The clean slate provided by a New Year often inspires us to plan important life changes, both big and small. Many of these resolutions involve health. You may have watched in amazement as a formerly plump friend actually dropped the 30 pounds he vowed to lose one January 1st, or as an avowed couch potato transformed herself into a mini-marathoner.
Many people make the mistake of setting goals that are just too big or general to attain. Resolving to "get in shape" is too big and too vague. It is guaranteed to promote discouragement.
Some people seem have no problem sticking to their resolutions, which may inspire or embitter those of us who have a harder time doing this. But that fact is it's how you make your resolutions that determines your likelihood of success. Happily, new research shows that there are specific methods that people use to successfully tackle – and achieve – their goals.
This year, make a resolution to make resolutions you can stick to. Here’s how.
The key to making your resolutions stick is to set specific, realistic goals, according to the National Institutes of Health (NIH). Many people make the mistake of setting goals that are just too big or general to attain. Resolving to "get in shape" is too big and too vague. It is guaranteed to promote discouragement.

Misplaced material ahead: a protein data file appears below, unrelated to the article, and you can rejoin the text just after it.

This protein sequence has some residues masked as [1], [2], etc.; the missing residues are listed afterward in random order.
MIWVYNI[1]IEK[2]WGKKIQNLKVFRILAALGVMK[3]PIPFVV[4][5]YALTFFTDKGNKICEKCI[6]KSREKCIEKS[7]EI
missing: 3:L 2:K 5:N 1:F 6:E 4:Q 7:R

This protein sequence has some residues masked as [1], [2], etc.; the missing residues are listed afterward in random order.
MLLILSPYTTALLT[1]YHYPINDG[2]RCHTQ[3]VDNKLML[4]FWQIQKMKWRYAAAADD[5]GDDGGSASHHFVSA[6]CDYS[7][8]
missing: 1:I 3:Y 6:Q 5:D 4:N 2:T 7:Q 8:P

Instead, make sure your resolutions are concrete and made to be measured. Gretchen Rubin, author of The Happiness Project, says the more specific you are about your resolutions, the easier it is to keep them.
Start small; you can always build momentum. For example, if walking two miles per day is your ultimate goal, you could decide to walk half a mile a day until you feel healthy enough to walk a mile. Or, as the NIH suggests, instead of vowing to lose 30 pounds, resolve to lose five pounds per month over six months. Rather than focus on pounds, the American Heart Association recommends you focus on changing your behavior. You might decide to have desserts only on weekends, or to replace the enormous coffee shop muffin you have in the morning with a banana or whole grain toast. The pounds become the byproduct of these other changes.
Related to this idea of making your goals specific and measureable is the idea that you need to hold yourself accountable for doing what it is that you've resolved to do. That means writing down your resolutions and creating a chart on which you can record your efforts. NIH clinical psychologist Christine Hunter says that, "[s]elf-monitoring or tracking seems to be critical for almost every sort of behavior change."
So, someone hoping to work up to walking two miles every day would start a resolution chart with all the days of the week on it. Each day he or she would fill in how far they had walked. As the weeks turned into months, the distance walked would likely begin to approach your two-mile goal. Someone who wanted to eat a piece of fresh fruit every day could do the same thing, writing down their daily consumption. (Notice that the resolution is not to "Eat more fruit" since that's too vague to measure).